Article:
In updating some graphs today, I discovered something interesting (but not entirely unexpected). The House of Representatives appears to be de-polarizing.
Why? COVID-19 stimulus bills, “ends-against-the-middle” voting (one, two), something else?
Of course, it’s also possible that this is just a blip.
The graphs begin in 1856-7, which is the first session with both Republicans and Democrats in the House (data). Here is the usual plot, based on distances between the party medians:
And here is another with distances between the party means:
Thanks to Dr. Jennie Sweet-Cushman for the prod.
On Friday, I showed NOMINATE scores for Cincinnati City Council members elected under permissive rules. Polarization was super low* for some years because, in each of those years, a lone wolf was able to play coalition kingmaker in a hung parliament.**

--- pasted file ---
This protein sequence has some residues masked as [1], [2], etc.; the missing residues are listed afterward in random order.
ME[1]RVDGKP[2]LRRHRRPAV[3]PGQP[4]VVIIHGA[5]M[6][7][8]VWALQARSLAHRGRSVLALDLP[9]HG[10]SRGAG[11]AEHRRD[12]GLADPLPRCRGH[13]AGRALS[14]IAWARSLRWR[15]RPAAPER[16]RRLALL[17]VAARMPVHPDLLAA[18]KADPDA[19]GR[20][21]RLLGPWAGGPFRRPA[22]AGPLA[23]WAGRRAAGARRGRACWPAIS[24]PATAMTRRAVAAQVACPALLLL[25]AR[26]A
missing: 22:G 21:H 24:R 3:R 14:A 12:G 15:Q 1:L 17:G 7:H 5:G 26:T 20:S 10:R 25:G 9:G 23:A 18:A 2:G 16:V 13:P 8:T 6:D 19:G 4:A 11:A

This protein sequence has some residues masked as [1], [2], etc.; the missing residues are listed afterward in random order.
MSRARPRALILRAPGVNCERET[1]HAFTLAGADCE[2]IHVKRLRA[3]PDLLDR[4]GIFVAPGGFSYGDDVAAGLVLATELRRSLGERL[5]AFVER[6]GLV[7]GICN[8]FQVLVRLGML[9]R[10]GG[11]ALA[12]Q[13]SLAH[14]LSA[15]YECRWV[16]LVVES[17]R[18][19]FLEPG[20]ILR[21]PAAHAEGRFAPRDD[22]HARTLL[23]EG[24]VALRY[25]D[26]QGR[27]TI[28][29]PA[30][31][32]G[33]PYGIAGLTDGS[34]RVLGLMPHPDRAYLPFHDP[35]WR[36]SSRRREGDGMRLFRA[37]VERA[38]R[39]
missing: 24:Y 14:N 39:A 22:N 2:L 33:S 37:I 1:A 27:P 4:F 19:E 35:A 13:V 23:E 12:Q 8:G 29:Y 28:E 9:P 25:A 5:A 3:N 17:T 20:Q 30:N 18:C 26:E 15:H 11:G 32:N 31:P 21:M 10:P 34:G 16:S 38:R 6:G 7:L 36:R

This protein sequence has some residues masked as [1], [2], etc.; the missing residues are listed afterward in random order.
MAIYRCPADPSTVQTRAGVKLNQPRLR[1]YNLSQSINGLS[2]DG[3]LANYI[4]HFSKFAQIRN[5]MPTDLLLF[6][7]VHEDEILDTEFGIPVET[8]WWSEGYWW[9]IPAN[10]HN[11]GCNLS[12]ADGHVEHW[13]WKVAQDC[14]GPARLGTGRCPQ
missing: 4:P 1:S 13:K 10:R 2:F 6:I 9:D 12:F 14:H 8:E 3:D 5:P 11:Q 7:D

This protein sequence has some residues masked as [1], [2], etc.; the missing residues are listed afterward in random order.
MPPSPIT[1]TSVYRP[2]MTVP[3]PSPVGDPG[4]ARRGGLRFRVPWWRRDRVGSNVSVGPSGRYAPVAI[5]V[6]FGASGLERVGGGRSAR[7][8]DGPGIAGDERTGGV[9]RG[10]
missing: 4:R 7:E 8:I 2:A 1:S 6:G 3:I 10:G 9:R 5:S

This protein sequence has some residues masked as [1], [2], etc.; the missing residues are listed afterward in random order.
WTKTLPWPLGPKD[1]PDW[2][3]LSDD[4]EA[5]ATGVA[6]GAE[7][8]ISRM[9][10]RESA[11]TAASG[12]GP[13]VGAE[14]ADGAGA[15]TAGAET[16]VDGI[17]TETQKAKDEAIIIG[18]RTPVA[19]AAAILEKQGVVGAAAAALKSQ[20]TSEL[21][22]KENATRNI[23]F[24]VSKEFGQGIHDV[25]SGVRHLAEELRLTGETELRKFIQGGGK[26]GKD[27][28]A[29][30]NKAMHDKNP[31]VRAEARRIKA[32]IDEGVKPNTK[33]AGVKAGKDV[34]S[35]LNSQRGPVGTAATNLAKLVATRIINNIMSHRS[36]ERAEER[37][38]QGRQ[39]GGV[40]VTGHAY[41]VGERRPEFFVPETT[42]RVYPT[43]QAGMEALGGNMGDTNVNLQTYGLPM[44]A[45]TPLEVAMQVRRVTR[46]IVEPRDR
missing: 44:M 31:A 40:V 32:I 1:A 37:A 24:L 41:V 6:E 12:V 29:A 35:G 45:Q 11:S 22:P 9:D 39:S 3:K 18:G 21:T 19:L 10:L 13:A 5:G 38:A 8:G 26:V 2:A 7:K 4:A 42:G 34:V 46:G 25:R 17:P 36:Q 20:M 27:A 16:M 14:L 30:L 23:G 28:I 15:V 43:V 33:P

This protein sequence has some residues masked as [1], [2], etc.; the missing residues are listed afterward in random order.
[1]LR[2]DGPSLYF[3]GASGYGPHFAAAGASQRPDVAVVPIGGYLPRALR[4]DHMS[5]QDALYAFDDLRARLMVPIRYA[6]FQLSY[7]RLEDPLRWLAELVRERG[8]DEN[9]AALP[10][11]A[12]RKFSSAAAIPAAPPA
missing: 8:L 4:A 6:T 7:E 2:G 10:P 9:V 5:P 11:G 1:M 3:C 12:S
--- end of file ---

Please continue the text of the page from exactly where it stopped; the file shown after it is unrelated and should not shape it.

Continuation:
Now look at 1947, which is new in this plot, and watch those parties diverge. Yup. STV is totally compatible with high levels of polarization. (I never said it wasn’t.)
Continue reading “STV is also totally compatible with polarization”